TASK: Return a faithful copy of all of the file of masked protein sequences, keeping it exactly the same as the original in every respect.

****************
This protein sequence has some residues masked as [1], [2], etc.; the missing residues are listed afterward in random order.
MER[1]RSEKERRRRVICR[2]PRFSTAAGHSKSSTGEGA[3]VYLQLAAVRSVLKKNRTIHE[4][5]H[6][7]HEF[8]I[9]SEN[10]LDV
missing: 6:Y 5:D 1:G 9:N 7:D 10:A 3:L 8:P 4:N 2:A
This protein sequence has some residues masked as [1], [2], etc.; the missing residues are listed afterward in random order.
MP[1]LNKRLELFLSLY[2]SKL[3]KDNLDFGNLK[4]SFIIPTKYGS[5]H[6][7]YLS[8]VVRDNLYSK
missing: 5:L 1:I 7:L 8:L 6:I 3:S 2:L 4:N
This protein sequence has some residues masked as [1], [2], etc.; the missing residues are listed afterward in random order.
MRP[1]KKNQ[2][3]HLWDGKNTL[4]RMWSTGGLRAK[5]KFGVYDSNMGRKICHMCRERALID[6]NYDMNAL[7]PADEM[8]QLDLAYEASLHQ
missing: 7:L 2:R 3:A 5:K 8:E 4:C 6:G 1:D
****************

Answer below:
This protein sequence has some residues masked as [1], [2], etc.; the missing residues are listed afterward in random order.
MER[1]RSEKERRRRVICR[2]PRFSTAAGHSKSSTGEGA[3]VYLQLAAVRSVLKKNRTIHE[4][5]H[6][7]HEF[8]I[9]SEN[10]LDV
missing: 6:Y 5:D 1:G 9:N 7:D 10:A 3:L 8:P 4:N 2:A
This protein sequence has some residues masked as [1], [2], etc.; the missing residues are listed afterward in random order.
MP[1]LNKRLELFLSLY[2]SKL[3]KDNLDFGNLK[4]SFIIPTKYGS[5]H[6][7]YLS[8]VVRDNLYSK
missing: 5:L 1:I 7:L 8:L 6:I 3:S 2:L 4:N
This protein sequence has some residues masked as [1], [2], etc.; the missing residues are listed afterward in random order.
MRP[1]KKNQ[2][3]HLWDGKNTL[4]RMWSTGGLRAK[5]KFGVYDSNMGRKICHMCRERALID[6]NYDMNAL[7]PADEM[8]QLDLAYEASLHQ
missing: 7:L 2:R 3:A 5:K 8:E 4:C 6:G 1:D